House Votes to Bar Federal Courts from Hearing Pledge of Allegiance Cases; ACLU Says Bill Compromises Independent Judiciary
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WASHINGTON – The American Civil Liberties Union expressed its strong disapproval as the House passed a controversial measure to deny judicial review on certain First Amendment issues. H.R. 2389, or the “Pledge Protection Act of 2005,” would strip jurisdiction from all federal courts, including the Supreme Court, in any First Amendment case involving the Pledge of Allegiance. It is the latest of several similar politically motivated measures that would interfere with America’s independent judiciary and would jeopardize access to fair and impartial courts. It passed the House on a vote of 260 to 167.
“Today the House said that the courthouse doors should be closed on certain First Amendment issues,” said Caroline Fredrickson, Director of the ACLU Washington Legislative Office. “The recent string of politically motivated efforts to interfere with our independent judiciary flies in the face of our nation’s long-established system of checks and balances. Our federal judiciary must remain an equal branch of government. It must not be forced into subservience to our legislative and executive branches.”
The bill, H.R. 2389, would bar all federal courts, including the Supreme Court, from reviewing cases involving the Pledge of Allegiance. While supporters argue the proposal is an appropriate response to potential court decisions concerning the words “under God” in the Pledge, the ACLU warned that the impact of the bill would be far-reaching. All federal courts would be barred from considering all constitutional claims related to the Pledge. In 2004, the 3rd U.S. Circuit Court of Appeals held that a Pennsylvania law mandating recitation of the Pledge violated the Constitution because it violated the free speech rights of the students. Such cases could not be heard if H.R. 2389 becomes law.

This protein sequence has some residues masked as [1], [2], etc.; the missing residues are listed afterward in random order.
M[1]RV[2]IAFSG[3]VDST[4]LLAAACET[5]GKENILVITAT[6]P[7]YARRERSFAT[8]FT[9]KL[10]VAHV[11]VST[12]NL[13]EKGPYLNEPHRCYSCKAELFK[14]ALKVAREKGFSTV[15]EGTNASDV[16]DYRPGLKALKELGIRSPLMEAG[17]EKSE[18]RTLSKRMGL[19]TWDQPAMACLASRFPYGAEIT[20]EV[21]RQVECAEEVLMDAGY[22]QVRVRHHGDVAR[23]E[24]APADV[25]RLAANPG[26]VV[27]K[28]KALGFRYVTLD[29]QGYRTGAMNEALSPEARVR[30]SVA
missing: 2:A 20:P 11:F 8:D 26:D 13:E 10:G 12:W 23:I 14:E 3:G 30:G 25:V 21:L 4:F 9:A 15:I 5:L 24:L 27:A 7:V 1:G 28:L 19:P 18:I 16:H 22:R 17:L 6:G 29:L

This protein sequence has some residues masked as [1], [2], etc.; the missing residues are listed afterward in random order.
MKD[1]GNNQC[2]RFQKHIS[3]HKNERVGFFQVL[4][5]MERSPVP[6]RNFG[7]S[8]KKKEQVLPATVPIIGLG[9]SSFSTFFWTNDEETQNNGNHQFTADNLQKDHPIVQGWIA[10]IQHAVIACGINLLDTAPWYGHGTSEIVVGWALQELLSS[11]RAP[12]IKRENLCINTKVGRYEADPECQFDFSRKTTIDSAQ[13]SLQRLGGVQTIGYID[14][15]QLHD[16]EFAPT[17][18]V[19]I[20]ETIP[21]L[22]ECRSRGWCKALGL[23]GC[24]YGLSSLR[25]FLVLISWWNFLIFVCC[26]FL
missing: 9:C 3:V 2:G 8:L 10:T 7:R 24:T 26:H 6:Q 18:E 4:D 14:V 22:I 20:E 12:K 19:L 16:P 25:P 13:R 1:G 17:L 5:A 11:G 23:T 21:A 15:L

Passage of any such bill, the ACLU said, would establish a dangerous precedent in which Congress responds to court decisions it disagrees with by attempting to restrict the courts’ jurisdiction. Furthermore, denying access to federal courts would force plaintiffs to raise federal claims in state courts, which may lack expertise and independent safeguards provided to federal judges under Article III of the Constitution.
“This bill would effectively deny access to all federal courts to religious minorities, parents, schoolchildren and others who seek to have their religious and free speech claims heard,” said Terri Ann Schroeder, an ACLU Senior Lobbyist. “The purpose of an independent judiciary is to have it remain free from intimidation and outside influence. It is very unlikely that our founding fathers ever envisioned a system of checks and balances that could be so easily upset any time the Congress disagrees with the courts or finds it politically expedient to limit their independent authority.”
The ACLU’s letter on H.R. 2389, the “Pledge Protection Act of 2005,” can be found at:
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